Ordinary Notes by Christina Sharpe

I do like unusual or innovative structures and writing in books and this book has it in reams. Written as notes, some one sentence, others a couple of pages, most with a title and all thought provoking. So much so that I had to read it in small chunks, partially because of the way it is written and sometimes because of what is written. It’s a memoir, critiques, grief, descriptions, emails, letters, lists all in the exploration of antiblackness and what it means to be Black and how you see the world or how a Black person sees the world through a White person.

After visiting the Legacy Museum and the National Memorial for Peace Sharpe writes,

We understood, once again, the many ways that we are forced to encounter anew both the violence and its refusal as violence.

Can you be Black and stand there?

Note 38

Sharpe talks about the documentation of lynchings, how it is ‘hidden’, hidden but known and kept safe in attics and homes and museums across the country. In Note 43 ‘We are called to do different things’ She asks what would it be like if White people were asked to locate the white people and their families in these lynching photographs and create a Legacy of Lynching Participants database in the same way that the Legacies of British Slave Ownership project showed us who the slave-owners were, how they made their money and gained power.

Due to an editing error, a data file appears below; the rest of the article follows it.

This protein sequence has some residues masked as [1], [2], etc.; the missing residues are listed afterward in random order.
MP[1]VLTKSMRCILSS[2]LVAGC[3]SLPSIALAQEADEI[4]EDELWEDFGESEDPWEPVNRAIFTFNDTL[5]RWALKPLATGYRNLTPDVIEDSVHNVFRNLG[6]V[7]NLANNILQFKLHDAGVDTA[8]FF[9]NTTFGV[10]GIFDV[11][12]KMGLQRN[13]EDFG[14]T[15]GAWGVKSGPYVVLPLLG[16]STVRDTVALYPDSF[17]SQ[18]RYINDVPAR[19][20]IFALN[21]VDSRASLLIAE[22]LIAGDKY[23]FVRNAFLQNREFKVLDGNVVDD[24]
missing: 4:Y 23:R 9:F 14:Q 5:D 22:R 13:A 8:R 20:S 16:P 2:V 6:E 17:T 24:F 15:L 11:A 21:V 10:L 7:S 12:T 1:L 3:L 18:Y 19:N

What if they had to face themselves?

Might that not be a different endeavour? Might that not hit a different note?

Note 43

This note stopped me in my tracks. As she says in another note, ‘Every memorial and museum to atrocity already contains its failure’. And there were others: the critique of Obama singing Amazing Grace at the funeral of Clementa Pinckney, her childhood experiences of racism and the definitions of words as seen through Black eyes. If I had been asked to define property, I think it highly unlikely I would have written about theft of indigenous lands, theft of African bodies and enslavement, insurance and banking.

Included in the book are works of art, photographs and at the very end in the section where ‘note’ means to ‘observe with care’, Sharpe writes that the book is a love letter to her mother with a series of photographs taken from a window with condensation on it looking out – blurry and wiped out. It looks cold. And then the images move to the sky, a trail in the sky, a picture of Beloved by Toni Morrison, and the moon. It is a fascinating way to end the book.

I can’t think of another way that this book could have been written. Poetry is the nearest form I can think of that might work. The notes cover a vast range of topics, with these notes allowing the author to roam. Some stand alone in the text, others follow on but all lead to seeing the world through the Black gaze.

The notes are like stars in the sky. Some shine brightly, others less so, with each as an individual but together they make a constellation.

This book is on my list of the best books I have read in 2024.

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